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Delaware Health and Social Services

DHSS Press Release

Date: December 18, 2015
DHSS-12-2015

Rita Landgraf, Secretary
Jill Fredel, Director of Communications
302-255-9047, Cell 302-357-7498
Email: jill.fredel@state.de.us


SUSSEX TB CLINIC: TEMPORARY SERVICE CHANGES


DOVER, DE (Dec. 18, 2015) - Due to construction, the Division of Public Health (DPH) Tuberculosis and Prevention Control Service at the Sussex County Health Unit, 544 South Bedford St., Georgetown, will be changing its service offerings for some patients from December 21, 2015 - January 24, 2016. During this period, patients needing to see a physician will be directed to Kent County Health Unit Tuberculosis Prevention and Control Clinic, 805 River Road, Dover. All other patients may be seen as normal at the Sussex County Health Unit. Anyone with questions about which location to visit or to learn if you qualify for transportation to the Kent County Unit doctor's office visit during construction, call 302-515-3177.

The advanced planning and notification are intended to reduce any inconvenience to providers, employers, and clients. Once completed, the construction project will provide a more comfortable client waiting room and behind-the-scenes improvements for tuberculosis prevention and control services at the health unit.

Clients are encouraged to find their own transportation to the Kent County Health Unit on Wednesdays during the construction period but may qualify for free transportation. Due to travel time and transportation availability for Wednesday clinics in Dover, clients who opt to be transported by DPH staff should plan for their appointments to take a minimum of three (3) hours. Transportation will only be provided for the client and a translator, as necessary. Clients will not be permitted to bring additional persons or children for transport. If the client is a child, the parent or guardian must provide appropriate car seat safety equipment in order to use transportation provided by the health unit.

TB remains a serious public health concern in Delaware and throughout the country. Once the leading cause of death in the United States, aggressive diagnosis and treatment has significantly reduced the number of cases and fatalities. Aggressive treatment is vital to keeping the disease under control, particularly as antibiotic resistant strains of the disease have emerged. A disease caused by a bacterium called Mycobacterium tuberculosis, TB usually attack the lungs, but can attack any part of the body such as the kidney, spine, and brain. If not treated properly, TB disease can be fatal.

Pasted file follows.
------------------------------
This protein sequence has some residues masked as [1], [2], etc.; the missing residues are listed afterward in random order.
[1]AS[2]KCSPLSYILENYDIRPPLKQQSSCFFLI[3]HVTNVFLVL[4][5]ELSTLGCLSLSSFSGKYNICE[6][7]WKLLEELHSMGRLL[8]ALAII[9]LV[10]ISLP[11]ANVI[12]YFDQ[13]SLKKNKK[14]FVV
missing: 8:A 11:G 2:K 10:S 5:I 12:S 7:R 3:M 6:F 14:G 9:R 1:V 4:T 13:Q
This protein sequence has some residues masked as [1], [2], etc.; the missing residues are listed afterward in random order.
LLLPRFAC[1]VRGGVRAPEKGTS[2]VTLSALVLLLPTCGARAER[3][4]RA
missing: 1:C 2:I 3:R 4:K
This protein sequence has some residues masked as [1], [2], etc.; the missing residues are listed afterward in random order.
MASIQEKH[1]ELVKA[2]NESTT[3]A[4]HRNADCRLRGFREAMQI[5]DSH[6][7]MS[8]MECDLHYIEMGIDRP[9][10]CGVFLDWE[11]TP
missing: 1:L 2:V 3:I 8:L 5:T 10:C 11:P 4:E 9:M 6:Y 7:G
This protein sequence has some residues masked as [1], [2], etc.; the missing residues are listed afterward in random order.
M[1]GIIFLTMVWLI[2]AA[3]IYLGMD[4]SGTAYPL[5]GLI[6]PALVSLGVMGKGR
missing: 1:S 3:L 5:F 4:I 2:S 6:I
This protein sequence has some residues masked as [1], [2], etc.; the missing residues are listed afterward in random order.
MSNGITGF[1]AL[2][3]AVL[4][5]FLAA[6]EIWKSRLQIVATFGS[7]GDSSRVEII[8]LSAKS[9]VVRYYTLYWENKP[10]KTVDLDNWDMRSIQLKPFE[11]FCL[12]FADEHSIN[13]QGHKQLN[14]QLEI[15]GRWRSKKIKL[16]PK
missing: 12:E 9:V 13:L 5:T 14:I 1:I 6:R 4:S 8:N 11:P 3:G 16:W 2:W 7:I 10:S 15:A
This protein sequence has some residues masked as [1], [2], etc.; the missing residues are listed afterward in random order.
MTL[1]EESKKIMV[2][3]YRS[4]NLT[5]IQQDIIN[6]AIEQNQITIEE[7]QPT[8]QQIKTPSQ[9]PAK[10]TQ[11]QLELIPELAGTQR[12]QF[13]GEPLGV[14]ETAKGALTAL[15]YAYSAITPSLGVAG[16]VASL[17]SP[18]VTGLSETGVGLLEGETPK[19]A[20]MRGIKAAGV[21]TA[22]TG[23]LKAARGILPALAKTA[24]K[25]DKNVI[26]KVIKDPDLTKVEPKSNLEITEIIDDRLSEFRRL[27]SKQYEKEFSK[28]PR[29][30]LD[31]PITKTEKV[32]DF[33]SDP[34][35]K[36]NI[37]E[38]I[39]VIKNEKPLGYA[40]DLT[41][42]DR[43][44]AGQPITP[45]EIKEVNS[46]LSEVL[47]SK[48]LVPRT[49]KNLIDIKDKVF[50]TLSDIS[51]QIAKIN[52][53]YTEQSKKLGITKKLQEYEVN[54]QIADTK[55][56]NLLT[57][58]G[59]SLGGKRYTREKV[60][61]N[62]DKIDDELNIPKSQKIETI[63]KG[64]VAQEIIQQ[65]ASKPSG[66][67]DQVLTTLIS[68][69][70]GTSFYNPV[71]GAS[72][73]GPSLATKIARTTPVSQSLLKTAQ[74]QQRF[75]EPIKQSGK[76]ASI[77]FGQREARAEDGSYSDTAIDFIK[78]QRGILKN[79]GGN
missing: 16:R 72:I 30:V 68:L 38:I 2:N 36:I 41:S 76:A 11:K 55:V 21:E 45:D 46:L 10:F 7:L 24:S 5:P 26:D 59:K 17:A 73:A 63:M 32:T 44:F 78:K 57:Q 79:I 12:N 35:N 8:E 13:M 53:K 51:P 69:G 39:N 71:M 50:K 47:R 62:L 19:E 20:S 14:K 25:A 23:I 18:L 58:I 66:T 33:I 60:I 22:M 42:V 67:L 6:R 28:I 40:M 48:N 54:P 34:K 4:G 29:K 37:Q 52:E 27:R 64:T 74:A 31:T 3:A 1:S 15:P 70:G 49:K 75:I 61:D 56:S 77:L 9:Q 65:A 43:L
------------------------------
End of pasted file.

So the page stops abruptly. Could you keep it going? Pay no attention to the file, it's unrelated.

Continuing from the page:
There were 22 cases of active TB in Delaware in 2014. If TB bacteria become active in the body and multiply, the person will go from having latent TB infection to being sick with TB disease. For people whose immune systems are weak, especially those with HIV infection, the risk of developing TB disease is much higher than for people with normal immune systems. People with active TB can spread the disease by putting the bacteria in the air by coughing, sneezing, speaking, or singing. People nearby may breathe in these bacteria and become infected.

The DPH Sussex Clinic reports approximately 5,000 client visits a year for evaluation, the majority of whom have latent TB and are under treatment to prevent the development of active TB. An estimated 5 percent to 10 percent of latent cases become active without treatment.

For further information on the DPH Tuberculosis services, visit: http://dhss.delaware.gov/dhss/dph/dpc/tbservices.html. For further information on TB, visit www.cdc.gov/tb/.

Delaware Health and Social Services is committed to improving the quality of the lives of Delaware's citizens by promoting health and well-being, fostering self-sufficiency, and protecting vulnerable populations. DPH, a division of DHSS, urges Delawareans to make healthier choices with the 5-2-1 Almost None campaign: eat 5 or more fruits and vegetables each day, have no more than 2 hours of recreational screen time each day (includes TV, computer, gaming), get 1 or more hours of physical activity each day, and drink almost no sugary beverages.



Delaware Health and Social Services is committed to improving the quality of the lives of Delaware's citizens by promoting health and well-being, fostering self-sufficiency, and protecting vulnerable populations.

Last Updated: Friday December 18 2015
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